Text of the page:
Shriya Srinivasan, an HST MEMP PhD student, is the winner of one of the Lemelson-MIT student prizes

Photo: Jimmy Day

MIT News Office

“The human body is just engineered so beautifully,” says Shriya Srinivasan, a 2020 PhD graduate of the Harvard-MIT Program in Health Sciences and Technology (HST), a research affiliate at MIT’s Koch Institute for Integrative Cancer Research, and a junior fellow at the Society of Fellows at Harvard University.

Both a biomedical engineer and a dancer, Srinivasan is dedicated to investigating the body’s movements and sensations. As a PhD student she worked in Media Lab Professor Hugh Herr’s Biomechatronics Group on a system that helps patients with amputation feel what their prostheses are feeling and send feedback from the device to the body. She has also studied the south Indian classical dance form Bharathanatyam for 22 years and co-directs the Anubhava Dance Company.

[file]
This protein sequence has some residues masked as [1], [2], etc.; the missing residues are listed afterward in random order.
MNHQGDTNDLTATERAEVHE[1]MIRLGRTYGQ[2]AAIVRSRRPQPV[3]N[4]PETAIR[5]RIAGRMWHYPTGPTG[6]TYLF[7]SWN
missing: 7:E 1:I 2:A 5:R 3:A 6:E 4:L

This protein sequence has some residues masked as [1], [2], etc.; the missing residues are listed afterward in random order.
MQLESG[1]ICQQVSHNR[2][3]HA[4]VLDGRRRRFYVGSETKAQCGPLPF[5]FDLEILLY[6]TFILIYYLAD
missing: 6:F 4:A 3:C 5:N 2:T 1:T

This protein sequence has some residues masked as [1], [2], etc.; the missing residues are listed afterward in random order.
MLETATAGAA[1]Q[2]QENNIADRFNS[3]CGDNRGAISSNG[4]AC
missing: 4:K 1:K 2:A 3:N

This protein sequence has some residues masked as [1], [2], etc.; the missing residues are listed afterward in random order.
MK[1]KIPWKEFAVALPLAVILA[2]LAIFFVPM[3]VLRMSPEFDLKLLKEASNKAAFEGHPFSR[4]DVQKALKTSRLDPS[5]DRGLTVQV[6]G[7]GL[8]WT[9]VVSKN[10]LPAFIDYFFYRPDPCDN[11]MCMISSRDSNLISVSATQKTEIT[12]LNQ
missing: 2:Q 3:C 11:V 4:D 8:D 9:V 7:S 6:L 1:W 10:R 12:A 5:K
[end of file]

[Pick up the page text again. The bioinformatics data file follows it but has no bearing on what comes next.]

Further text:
“The kind of relief and sense of fulfillment I get from the arts is very different from what I get from research and science,” she says. “I find that research often nourishes my intellectual curiosity, and the arts are helping to build that emotional and spiritual growth. But in both worlds, I’m thinking about how we create a sense of feeling, how we control emotion and your physiological response. That’s really beautiful to me.”

Video by: Jason Kimball/MIT News | 5 minutes 34 seconds.

* Originally published in MIT News.